Community News
Latest News
School News

ARCHIVES
November 2018
October 2018
September 2018
August 2018
July 2018
June 2018
May 2018
April 2018
March 2018
February 2018
November 2017
October 2017
September 2017
August 2017
July 2017
June 2017
May 2017
April 2017
March 2017
February 2017
December 2016
November 2016
October 2016
September 2016
August 2016
July 2016
June 2016
May 2016
March 2016
February 2016
November 2015
October 2015
August 2015
July 2015
June 2015
May 2015
April 2015
March 2015
February 2015
January 2015
December 2014
November 2014
October 2014
September 2014
August 2014
July 2014
June 2014
May 2014
April 2014
March 2014
February 2014
News & Events
Mikayla's Special Recognition - 22 June 2018

The 2018 NAIDOC Week theme, Because of her, we can, holds special significance for Year 11 student, Mikayla-Haze Adams-Houston, who has been announced as a finalist for the Aboriginal and Torres Strait Islander Student of the Year Award at the Metropolitan Region Queensland Training Awards.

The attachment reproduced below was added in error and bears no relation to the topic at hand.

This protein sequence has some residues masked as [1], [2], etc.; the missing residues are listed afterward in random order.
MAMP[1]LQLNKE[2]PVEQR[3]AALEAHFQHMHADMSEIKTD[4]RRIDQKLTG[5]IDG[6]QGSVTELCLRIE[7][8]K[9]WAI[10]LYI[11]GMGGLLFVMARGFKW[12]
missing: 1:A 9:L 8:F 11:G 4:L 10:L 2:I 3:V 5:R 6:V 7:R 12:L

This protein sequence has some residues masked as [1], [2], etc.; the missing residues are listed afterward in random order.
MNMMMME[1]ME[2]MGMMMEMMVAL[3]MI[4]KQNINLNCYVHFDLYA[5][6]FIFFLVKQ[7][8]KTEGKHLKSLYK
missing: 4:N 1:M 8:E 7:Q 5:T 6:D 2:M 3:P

Mikayla, who is a Noonuccal woman of the Quandamooka people from North Stradbroke Island, credits her late great great grandmother as her inspiration to continue raising cultural awareness on behalf of her people through her work in the media.

 

Mikayla was shortlisted for the award following her recent completion of the Certificate III in Screen and Media. As part of her traineeship, Mikayla took on the role of broadcaster on Brisbane’s Aboriginal and Torres Strait Islander community radio station, 98.9FM. Working alongside radio personalities including Jamie Dunn, Clay Cassar Daley and Elijah Blair, Mikayla was involved in regular segments to discuss ‘hot topics’ as well as producing youth shows for the local radio station.

 

Mikayla said that her great great grandmother, Lilian Lifu, was a fierce advocate for her culture, and that she felt motivated to continue Lilian’s legacy.

 

“Back in the early 1900s, my great great grandnan protected our culture by teaching children on Stradbroke Island traditional weaving and language,” she said.

 

“It was a time when the government was trying to stop Aboriginal children from practising their culture.

 

“I want to be a spokesperson for my people, just like she was.”

 

Mikayla said that she didn’t mind whether she won the award, but being a finalist was a great honour.

 

“I want to show other Aboriginal and Torres Strait Islander kids that if I can do it, they can do it,” she said.

 

The Metropolitan Region Queensland Training Award winners will be announced at a gala on 27 July.